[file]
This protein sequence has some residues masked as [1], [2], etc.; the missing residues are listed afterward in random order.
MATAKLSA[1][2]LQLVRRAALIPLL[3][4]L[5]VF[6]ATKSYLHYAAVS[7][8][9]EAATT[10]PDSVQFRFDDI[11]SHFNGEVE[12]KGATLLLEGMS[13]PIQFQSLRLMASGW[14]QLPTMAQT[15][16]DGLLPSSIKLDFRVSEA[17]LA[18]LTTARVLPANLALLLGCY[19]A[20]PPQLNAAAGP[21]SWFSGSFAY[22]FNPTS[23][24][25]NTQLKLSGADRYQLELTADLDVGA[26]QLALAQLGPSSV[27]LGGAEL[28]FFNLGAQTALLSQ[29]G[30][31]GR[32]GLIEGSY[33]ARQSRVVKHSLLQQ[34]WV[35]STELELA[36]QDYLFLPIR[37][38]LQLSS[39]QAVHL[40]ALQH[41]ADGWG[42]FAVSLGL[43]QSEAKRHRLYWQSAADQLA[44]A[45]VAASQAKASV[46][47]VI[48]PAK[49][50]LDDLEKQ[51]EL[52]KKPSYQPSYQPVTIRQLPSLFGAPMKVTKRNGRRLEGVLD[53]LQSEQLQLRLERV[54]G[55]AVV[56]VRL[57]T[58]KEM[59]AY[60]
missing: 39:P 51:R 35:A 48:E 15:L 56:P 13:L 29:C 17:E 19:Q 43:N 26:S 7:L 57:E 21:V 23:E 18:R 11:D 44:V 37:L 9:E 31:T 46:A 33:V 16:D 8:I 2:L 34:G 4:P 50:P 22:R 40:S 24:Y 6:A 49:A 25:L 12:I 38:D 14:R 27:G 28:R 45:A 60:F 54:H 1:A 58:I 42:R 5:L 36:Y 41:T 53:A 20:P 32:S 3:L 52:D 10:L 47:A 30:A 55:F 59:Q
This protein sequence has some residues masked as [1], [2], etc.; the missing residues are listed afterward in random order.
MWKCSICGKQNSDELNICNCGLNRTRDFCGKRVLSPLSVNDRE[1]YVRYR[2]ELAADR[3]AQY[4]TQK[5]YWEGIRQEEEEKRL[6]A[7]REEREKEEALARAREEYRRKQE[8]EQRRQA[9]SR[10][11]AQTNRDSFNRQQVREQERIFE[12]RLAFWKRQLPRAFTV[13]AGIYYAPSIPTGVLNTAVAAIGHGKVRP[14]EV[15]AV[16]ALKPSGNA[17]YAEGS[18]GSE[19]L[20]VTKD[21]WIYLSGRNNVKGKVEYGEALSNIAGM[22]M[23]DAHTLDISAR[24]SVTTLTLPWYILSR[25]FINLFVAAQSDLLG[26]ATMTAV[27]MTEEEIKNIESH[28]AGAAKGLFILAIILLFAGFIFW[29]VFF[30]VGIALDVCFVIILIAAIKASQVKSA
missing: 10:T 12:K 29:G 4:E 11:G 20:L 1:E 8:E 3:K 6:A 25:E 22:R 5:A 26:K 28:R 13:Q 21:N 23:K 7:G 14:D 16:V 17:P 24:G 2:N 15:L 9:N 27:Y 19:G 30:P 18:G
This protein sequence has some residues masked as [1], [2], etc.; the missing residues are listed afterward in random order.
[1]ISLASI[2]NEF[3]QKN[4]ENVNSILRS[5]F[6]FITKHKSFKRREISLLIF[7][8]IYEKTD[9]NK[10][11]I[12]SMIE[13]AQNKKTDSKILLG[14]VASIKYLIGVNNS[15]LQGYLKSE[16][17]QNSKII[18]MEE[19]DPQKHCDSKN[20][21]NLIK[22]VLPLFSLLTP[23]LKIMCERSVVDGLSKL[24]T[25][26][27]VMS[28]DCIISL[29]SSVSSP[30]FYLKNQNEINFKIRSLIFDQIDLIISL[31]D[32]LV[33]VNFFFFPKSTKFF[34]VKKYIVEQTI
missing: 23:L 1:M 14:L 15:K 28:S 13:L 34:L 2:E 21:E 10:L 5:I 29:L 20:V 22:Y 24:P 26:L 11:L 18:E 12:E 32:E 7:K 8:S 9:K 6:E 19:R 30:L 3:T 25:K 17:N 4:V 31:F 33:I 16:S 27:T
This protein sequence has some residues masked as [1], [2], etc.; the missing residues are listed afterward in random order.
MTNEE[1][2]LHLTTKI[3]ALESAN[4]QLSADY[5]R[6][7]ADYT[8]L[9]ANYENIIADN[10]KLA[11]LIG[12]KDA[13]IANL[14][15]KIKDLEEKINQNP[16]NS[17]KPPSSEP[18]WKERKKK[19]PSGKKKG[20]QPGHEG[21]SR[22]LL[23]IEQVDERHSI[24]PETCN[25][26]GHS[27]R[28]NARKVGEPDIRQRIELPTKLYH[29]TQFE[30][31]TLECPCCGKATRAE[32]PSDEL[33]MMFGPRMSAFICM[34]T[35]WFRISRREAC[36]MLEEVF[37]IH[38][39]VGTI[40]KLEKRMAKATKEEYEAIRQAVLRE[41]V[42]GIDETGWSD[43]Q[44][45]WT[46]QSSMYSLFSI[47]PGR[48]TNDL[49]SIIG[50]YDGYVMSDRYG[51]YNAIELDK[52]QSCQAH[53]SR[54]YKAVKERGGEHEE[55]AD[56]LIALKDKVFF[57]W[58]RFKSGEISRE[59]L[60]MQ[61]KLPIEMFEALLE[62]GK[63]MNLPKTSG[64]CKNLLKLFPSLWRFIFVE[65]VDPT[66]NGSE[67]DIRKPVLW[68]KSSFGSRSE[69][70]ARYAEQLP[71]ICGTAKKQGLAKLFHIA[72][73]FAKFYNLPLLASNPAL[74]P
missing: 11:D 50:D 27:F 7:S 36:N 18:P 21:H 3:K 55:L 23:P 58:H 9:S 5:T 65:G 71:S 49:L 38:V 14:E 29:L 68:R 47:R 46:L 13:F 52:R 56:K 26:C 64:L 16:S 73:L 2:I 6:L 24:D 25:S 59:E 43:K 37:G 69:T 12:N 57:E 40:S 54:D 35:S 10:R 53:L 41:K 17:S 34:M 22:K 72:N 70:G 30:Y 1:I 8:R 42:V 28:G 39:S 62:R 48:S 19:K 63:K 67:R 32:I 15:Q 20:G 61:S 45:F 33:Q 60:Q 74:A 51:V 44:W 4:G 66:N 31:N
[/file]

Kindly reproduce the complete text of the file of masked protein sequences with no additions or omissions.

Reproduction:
This protein sequence has some residues masked as [1], [2], etc.; the missing residues are listed afterward in random order.
MATAKLSA[1][2]LQLVRRAALIPLL[3][4]L[5]VF[6]ATKSYLHYAAVS[7][8][9]EAATT[10]PDSVQFRFDDI[11]SHFNGEVE[12]KGATLLLEGMS[13]PIQFQSLRLMASGW[14]QLPTMAQT[15][16]DGLLPSSIKLDFRVSEA[17]LA[18]LTTARVLPANLALLLGCY[19]A[20]PPQLNAAAGP[21]SWFSGSFAY[22]FNPTS[23][24][25]NTQLKLSGADRYQLELTADLDVGA[26]QLALAQLGPSSV[27]LGGAEL[28]FFNLGAQTALLSQ[29]G[30][31]GR[32]GLIEGSY[33]ARQSRVVKHSLLQQ[34]WV[35]STELELA[36]QDYLFLPIR[37][38]LQLSS[39]QAVHL[40]ALQH[41]ADGWG[42]FAVSLGL[43]QSEAKRHRLYWQSAADQLA[44]A[45]VAASQAKASV[46][47]VI[48]PAK[49][50]LDDLEKQ[51]EL[52]KKPSYQPSYQPVTIRQLPSLFGAPMKVTKRNGRRLEGVLD[53]LQSEQLQLRLERV[54]G[55]AVV[56]VRL[57]T[58]KEM[59]AY[60]
missing: 39:P 51:R 35:A 48:E 15:L 56:P 13:L 29:C 17:E 19:Q 43:N 26:S 7:L 57:E 21:V 23:E 18:R 11:D 44:V 37:L 9:E 31:T 46:A 33:V 16:D 8:I 2:L 34:G 4:P 50:P 22:R 40:S 24:Y 6:A 49:A 25:L 12:I 38:D 14:R 27:G 28:R 45:A 60:F 54:H 1:A 58:I 42:R 5:L 36:Y 41:T 53:A 20:P 32:S 3:L 52:D 10:L 47:A 30:A 55:F 59:Q
This protein sequence has some residues masked as [1], [2], etc.; the missing residues are listed afterward in random order.
MWKCSICGKQNSDELNICNCGLNRTRDFCGKRVLSPLSVNDRE[1]YVRYR[2]ELAADR[3]AQY[4]TQK[5]YWEGIRQEEEEKRL[6]A[7]REEREKEEALARAREEYRRKQE[8]EQRRQA[9]SR[10][11]AQTNRDSFNRQQVREQERIFE[12]RLAFWKRQLPRAFTV[13]AGIYYAPSIPTGVLNTAVAAIGHGKVRP[14]EV[15]AV[16]ALKPSGNA[17]YAEGS[18]GSE[19]L[20]VTKD[21]WIYLSGRNNVKGKVEYGEALSNIAGM[22]M[23]DAHTLDISAR[24]SVTTLTLPWYILSR[25]FINLFVAAQSDLLG[26]ATMTAV[27]MTEEEIKNIESH[28]AGAAKGLFILAIILLFAGFIFW[29]VFF[30]VGIALDVCFVIILIAAIKASQVKSA
missing: 10:T 12:K 29:G 4:E 11:G 20:L 1:E 8:E 3:K 6:A 25:E 22:R 5:A 26:K 28:R 13:Q 21:N 23:K 7:G 14:D 16:V 17:P 24:G 2:N 15:L 9:N 27:Y 19:G 30:P 18:G
This protein sequence has some residues masked as [1], [2], etc.; the missing residues are listed afterward in random order.
[1]ISLASI[2]NEF[3]QKN[4]ENVNSILRS[5]F[6]FITKHKSFKRREISLLIF[7][8]IYEKTD[9]NK[10][11]I[12]SMIE[13]AQNKKTDSKILLG[14]VASIKYLIGVNNS[15]LQGYLKSE[16][17]QNSKII[18]MEE[19]DPQKHCDSKN[20][21]NLIK[22]VLPLFSLLTP[23]LKIMCERSVVDGLSKL[24]T[25][26][27]VMS[28]DCIISL[29]SSVSSP[30]FYLKNQNEINFKIRSLIFDQIDLIISL[31]D[32]LV[33]VNFFFFPKSTKFF[34]VKKYIVEQTI
missing: 23:L 1:M 14:L 15:K 28:S 13:L 34:L 2:E 21:E 10:L 5:I 29:L 20:V 22:Y 24:P 26:L 11:L 18:E 12:E 32:E 7:K 8:S 9:K 6:E 19:R 30:L 3:T 25:K 17:N 4:V 31:F 33:I 16:S 27:T
This protein sequence has some residues masked as [1], [2], etc.; the missing residues are listed afterward in random order.
MTNEE[1][2]LHLTTKI[3]ALESAN[4]QLSADY[5]R[6][7]ADYT[8]L[9]ANYENIIADN[10]KLA[11]LIG[12]KDA[13]IANL[14][15]KIKDLEEKINQNP[16]NS[17]KPPSSEP[18]WKERKKK[19]PSGKKKG[20]QPGHEG[21]SR[22]LL[23]IEQVDERHSI[24]PETCN[25][26]GHS[27]R[28]NARKVGEPDIRQRIELPTKLYH[29]TQFE[30][31]TLECPCCGKATRAE[32]PSDEL[33]MMFGPRMSAFICM[34]T[35]WFRISRREAC[36]MLEEVF[37]IH[38][39]VGTI[40]KLEKRMAKATKEEYEAIRQAVLRE[41]V[42]GIDETGWSD[43]Q[44][45]WT[46]QSSMYSLFSI[47]PGR[48]TNDL[49]SIIG[50]YDGYVMSDRYG[51]YNAIELDK[52]QSCQAH[53]SR[54]YKAVKERGGEHEE[55]AD[56]LIALKDKVFF[57]W[58]RFKSGEISRE[59]L[60]MQ[61]KLPIEMFEALLE[62]GK[63]MNLPKTSG[64]CKNLLKLFPSLWRFIFVE[65]VDPT[66]NGSE[67]DIRKPVLW[68]KSSFGSRSE[69][70]ARYAEQLP[71]ICGTAKKQGLAKLFHIA[72][73]FAKFYNLPLLASNPAL[74]P
missing: 11:D 50:D 27:F 7:S 36:N 18:P 21:H 3:K 55:L 23:P 58:H 9:S 5:T 65:G 71:S 49:L 38:V 14:E 29:L 68:R 47:R 46:L 13:F 52:R 56:K 26:C 64:L 16:S 73:L 2:I 6:L 24:D 25:S 59:E 43:K 37:G 69:T 12:N 57:E 40:S 54:D 35:S 10:R 53:L 41:K 17:S 34:M 22:K 72:N 70:G 30:Y 1:I 8:R 42:V 28:G 39:S 62:R 48:S 19:K 63:K 67:R 32:I 15:Q 20:G 61:S 45:F 33:Q 60:Q 74:A 51:V 44:W 4:G 66:N 31:N